21 October 2016
|"We see, you say 'we have not to be indifferent' but I will say it positively 'we have to be different' and also we have to be curious about the differences."|
JRS Greece director Maurice Joyeux, SJ, was in Lisbon, in mid-September, to participate in a meeting to discuss the acceleration of the relocation process from Greece. He visited JRS-Portugal headquarters and shelter and spoke with them about what’s happening in Greece and about JRS’ role in the country.
One of the most important activities developed in the camps and in the centres is listening to the dreams, concerns and complaints of the people. A team of volunteers from PAR is helping JRS-Greece to fulfil this task and to organize animation activities on the islands.
“I think that the example of PAR action is good, they are helping us a lot, and we need to develop it, which means sending more volunteers to the camps, not only to do humanitarian work but to listen to the people and to help EASO [European Asylum Support Office] and all the organizations accelerating the processes of listening to the refugees and fighting against disinformation”, Joyeux says.
Referring to the contradicting information that circulates in the camps regarding the relocation process, Joyeux continues, “We have to accompany these people and give them the correct information about the relocation countries since the beginning, in the camps, on the islands, in Athens, and then in the welcoming country.”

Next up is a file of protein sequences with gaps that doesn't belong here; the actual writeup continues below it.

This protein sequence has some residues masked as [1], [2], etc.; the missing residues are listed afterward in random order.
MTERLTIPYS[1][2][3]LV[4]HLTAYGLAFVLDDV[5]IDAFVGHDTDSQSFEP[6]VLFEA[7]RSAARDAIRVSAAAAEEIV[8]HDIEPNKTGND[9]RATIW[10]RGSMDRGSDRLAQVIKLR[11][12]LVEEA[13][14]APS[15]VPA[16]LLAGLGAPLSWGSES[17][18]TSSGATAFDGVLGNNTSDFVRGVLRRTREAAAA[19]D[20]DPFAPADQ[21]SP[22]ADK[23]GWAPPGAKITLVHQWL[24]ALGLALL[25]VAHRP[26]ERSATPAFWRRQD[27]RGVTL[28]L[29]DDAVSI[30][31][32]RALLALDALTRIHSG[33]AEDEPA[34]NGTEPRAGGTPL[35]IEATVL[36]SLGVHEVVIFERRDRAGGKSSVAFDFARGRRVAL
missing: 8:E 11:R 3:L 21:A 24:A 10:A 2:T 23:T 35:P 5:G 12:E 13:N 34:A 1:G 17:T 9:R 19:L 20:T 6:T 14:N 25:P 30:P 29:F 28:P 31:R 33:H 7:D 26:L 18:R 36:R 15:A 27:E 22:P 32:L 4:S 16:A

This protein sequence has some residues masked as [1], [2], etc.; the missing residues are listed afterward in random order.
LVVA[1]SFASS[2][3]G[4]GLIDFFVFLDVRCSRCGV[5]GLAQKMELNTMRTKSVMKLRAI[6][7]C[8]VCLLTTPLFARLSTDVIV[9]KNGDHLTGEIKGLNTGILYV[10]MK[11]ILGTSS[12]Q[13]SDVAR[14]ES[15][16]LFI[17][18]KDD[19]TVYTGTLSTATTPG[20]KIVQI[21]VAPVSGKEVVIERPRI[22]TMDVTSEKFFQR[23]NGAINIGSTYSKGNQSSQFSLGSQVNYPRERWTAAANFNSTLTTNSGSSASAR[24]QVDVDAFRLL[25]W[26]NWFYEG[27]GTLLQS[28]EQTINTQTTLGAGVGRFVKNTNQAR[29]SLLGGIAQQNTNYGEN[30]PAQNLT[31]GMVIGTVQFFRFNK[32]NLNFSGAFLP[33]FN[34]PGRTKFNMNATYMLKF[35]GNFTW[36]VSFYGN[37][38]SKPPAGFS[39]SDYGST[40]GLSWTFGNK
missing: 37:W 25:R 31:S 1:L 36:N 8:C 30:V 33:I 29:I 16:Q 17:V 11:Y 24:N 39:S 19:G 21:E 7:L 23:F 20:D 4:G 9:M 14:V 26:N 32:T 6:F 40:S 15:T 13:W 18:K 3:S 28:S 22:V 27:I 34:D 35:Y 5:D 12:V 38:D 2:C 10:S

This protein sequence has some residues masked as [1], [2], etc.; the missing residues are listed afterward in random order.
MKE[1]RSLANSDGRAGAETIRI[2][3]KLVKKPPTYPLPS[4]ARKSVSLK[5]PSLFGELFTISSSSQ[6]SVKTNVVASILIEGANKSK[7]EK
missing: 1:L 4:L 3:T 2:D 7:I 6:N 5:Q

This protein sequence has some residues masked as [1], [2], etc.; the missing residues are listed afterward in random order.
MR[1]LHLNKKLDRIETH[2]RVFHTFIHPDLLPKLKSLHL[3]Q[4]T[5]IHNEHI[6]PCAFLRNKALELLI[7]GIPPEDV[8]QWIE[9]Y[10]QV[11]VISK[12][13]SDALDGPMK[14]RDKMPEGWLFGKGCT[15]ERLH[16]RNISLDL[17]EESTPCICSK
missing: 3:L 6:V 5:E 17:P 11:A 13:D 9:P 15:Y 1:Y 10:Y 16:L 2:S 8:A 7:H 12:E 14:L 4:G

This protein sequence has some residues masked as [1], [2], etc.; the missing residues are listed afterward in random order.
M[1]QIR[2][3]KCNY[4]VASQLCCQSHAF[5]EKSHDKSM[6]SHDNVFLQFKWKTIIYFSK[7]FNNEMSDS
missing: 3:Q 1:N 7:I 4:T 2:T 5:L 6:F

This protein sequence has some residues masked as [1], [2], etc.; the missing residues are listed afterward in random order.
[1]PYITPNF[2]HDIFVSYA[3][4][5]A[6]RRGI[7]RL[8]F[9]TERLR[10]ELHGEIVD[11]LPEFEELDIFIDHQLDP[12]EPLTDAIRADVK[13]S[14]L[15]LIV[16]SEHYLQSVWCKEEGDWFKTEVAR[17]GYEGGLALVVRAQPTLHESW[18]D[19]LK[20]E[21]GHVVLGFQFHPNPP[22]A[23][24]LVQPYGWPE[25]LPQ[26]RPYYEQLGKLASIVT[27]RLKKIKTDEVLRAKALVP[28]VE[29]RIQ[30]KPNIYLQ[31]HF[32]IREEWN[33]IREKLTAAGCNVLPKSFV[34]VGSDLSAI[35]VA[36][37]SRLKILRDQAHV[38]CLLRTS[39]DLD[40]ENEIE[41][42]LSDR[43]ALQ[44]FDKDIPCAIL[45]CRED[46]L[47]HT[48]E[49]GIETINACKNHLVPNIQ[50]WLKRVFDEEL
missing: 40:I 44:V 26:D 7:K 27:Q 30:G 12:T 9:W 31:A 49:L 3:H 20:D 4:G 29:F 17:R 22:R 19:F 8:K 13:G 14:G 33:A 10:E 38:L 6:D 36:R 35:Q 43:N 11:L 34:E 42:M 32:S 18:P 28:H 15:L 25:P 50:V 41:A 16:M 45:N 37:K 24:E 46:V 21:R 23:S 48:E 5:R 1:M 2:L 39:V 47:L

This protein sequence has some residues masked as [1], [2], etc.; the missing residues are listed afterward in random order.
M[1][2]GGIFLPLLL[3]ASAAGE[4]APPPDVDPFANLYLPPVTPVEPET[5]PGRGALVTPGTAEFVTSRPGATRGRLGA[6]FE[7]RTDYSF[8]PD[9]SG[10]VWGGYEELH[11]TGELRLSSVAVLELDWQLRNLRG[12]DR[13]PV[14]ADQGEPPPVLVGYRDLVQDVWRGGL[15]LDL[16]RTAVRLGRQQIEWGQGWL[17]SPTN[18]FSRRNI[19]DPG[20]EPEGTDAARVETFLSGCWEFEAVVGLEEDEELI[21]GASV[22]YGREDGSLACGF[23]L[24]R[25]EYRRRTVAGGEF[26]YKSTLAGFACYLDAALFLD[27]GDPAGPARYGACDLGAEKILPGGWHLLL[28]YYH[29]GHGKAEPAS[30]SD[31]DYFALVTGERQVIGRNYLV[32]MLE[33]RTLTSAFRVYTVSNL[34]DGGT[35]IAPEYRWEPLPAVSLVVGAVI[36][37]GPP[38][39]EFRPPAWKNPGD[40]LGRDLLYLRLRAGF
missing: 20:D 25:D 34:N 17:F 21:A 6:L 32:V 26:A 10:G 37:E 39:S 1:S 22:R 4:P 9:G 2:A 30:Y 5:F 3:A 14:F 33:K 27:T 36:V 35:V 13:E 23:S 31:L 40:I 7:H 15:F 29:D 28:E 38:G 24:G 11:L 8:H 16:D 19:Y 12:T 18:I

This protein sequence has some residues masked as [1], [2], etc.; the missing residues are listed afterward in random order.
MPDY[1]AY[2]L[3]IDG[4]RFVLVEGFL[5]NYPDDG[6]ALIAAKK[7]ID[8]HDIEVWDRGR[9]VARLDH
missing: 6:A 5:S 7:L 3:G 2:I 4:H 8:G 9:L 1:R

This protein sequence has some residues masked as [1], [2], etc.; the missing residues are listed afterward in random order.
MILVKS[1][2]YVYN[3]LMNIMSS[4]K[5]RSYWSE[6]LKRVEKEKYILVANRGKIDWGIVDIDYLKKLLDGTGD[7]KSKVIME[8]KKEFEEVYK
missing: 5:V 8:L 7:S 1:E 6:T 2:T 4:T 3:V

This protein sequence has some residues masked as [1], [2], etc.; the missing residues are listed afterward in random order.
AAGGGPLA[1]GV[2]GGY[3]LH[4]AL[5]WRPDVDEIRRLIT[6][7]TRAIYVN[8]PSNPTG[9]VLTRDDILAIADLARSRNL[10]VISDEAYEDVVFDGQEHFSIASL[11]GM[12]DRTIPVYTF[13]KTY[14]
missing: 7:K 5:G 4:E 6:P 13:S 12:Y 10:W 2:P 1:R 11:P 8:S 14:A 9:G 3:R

Besides all the logistical and social challenges JRS is facing in the centres and in the camps, fighting against indifference is also needed. For this, Maurice calls for creativity and imagination.
“We see, you say 'we have not to be indifferent' but I will say it positively 'we have to be different' and also we have to be curious about the differences and we should also find again our roots and understand much more who we are, where do we come. And that is not only a challenge but a big opportunity and a grace we have today.”
Humanitarian relief and education
JRS Greece runs a reception centre and an integration centre in Athens and gives direct support to about 200 people. Since March this year, almost one thousand people stayed in the reception centre. The integration centre accompanies mainly refugee children, giving them non-formal education.
In the integration centre there are 150 children from 14 different nationalities and with them come families. JRS Greece aims to develop ways to help them reach formal education, since in Greece, at this moment, there are 25,000 refugee children out of the formal educational system.
To respond to the number of help requests, JRS-Greece is now planning the opening of a new reception centre for 40 people, where Joyeux wants refugees from the other centre to collaborate. Maurice’s desire for people to be listened is also a priority.
“These people need somebody to listen to them. We can’t forget that thousands of people don’t have a voice anymore because they died: children, grandfathers, mothers and fathers. We don’t have the right to forget them. Recently, we went to the sea and asked for forgiveness. We took them so they could have reconciliation with the sea, because the sea is innocent, but the people aren’t,” he finishes.
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